Publishing, querying literary agents, and trying to get published are the most frustrating things I have ever done. For me, the waiting is the hardest thing. Considering most literary agent’s response times to queries, acquiring books and publishing them, I almost think it might be easier to do business with a snail. At least it moves.
This slow pace is extremely frustrating for writers who are querying, or waiting for a publisher to read a partial or a manuscript they’ve asked to see, or biting their nails, wondering whether the “editorial and marketing team” will decide whether their book will be acquired.
How Long Do I Wait for a Literary Agent’s Response?
Worst case scenario…a long time. From what I’ve heard recently about a literary agent’s response time, a 50% response – that’s including both rejections and requests to read – rate is doing really well. Also, some agents, not to mention editors, are incredibly S-L-O-W. I’ve heard stories of those who finally received a rejection back on a query to a publisher six months after the book was on the stands after being acquired by another publisher!
If, at the end of the sixty days (plus 10 days, say, as a “cushion”) you haven’t heard anything back from the agent, it’s proper to drop them a polite email asking if they’ve had a chance to read the work. If you get no reply, then go back to querying, and chalk it up as a rejection. Agents/editors are usually quick to communicate with a writer when they’ve found a writer they want to represent. Waiting months and months on tenterhooks, without a word, figuring “no news is good news” usually means you’re kidding yourself. Go back to querying. Then if the agent or editor comes back at a later date with a positive response, you’ll be pleasantly surprised, not a raving lunatic.
What Do I Do While Waiting for a Literary Agent’s Response?
What should you do while you’re doing all this waiting? Write! Write some short stories and get them published, so you can include those credentials in your query letters. Start a new novel. Write a nonfiction book you’ve always wanted to write. Starting work on a new project will help you through those months of waiting.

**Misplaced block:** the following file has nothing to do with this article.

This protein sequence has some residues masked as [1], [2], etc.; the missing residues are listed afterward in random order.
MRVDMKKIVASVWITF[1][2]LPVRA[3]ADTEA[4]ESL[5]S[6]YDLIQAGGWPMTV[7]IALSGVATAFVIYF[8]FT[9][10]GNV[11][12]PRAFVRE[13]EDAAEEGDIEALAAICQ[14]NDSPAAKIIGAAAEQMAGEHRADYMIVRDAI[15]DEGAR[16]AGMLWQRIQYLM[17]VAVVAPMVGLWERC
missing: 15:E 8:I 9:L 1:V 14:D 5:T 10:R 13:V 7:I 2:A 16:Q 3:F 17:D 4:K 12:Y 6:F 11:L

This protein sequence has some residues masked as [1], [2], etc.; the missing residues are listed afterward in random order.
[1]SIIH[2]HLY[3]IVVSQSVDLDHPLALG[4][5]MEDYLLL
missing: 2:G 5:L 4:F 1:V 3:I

Also, if you’re at the beginning stage of querying agents or editors, don’t wait. Multiple queries are not the same thing as multiple submissions, and nobody expects you to send in one query, then wait until the recipient replies before sending in another. If you can target 100 agents or editors that your manuscript would be appropriate for, then you’re free to send off 100 queries. I would suggest that you do it in batches of 10-20 at a time, and that you keep a record of it, in a notebook or, if you’re computer-savvy, in a excel file.
So…query your little hearts out, my friends, as long as you’ve targeted your book properly, and researched the agent or publisher. Remember, the time to do your research is BEFORE that query or submission goes out!
They Want To See My Manuscript… What Do I Do?
Okay, let’s assume that your query letter is terrific, a real whiz bang showstopper, and you get responses from agents asking to see the work.
If you get a response back asking to see the full manuscript, as opposed to a “partial” — usually the first three chapters and synopsis (also often called an “outline”), keep querying. The only exception to this is if the agent or editor asks for an “exclusive” on the work. That means you agree to send the manuscript only to that person exclusively for a given period of time. If an agent asks for an exclusive, 30 to 60 days is pretty typical. If the agent or editor doesn’t specify the duration of the exclusive, you should. You would say something to the effect of “(Title) is being submitted on an exclusive basis, and will remain exclusive for 60 days, until (date)” and put that into your cover letter accompanying the manuscript.
Never send work out as an open-ended exclusive. Agents may take shameful advantage of your inexperience and take six months or more to send you a form rejection. Or you may never hear back at all.
I’d love to hear your thoughts. You can leave leave a comment here…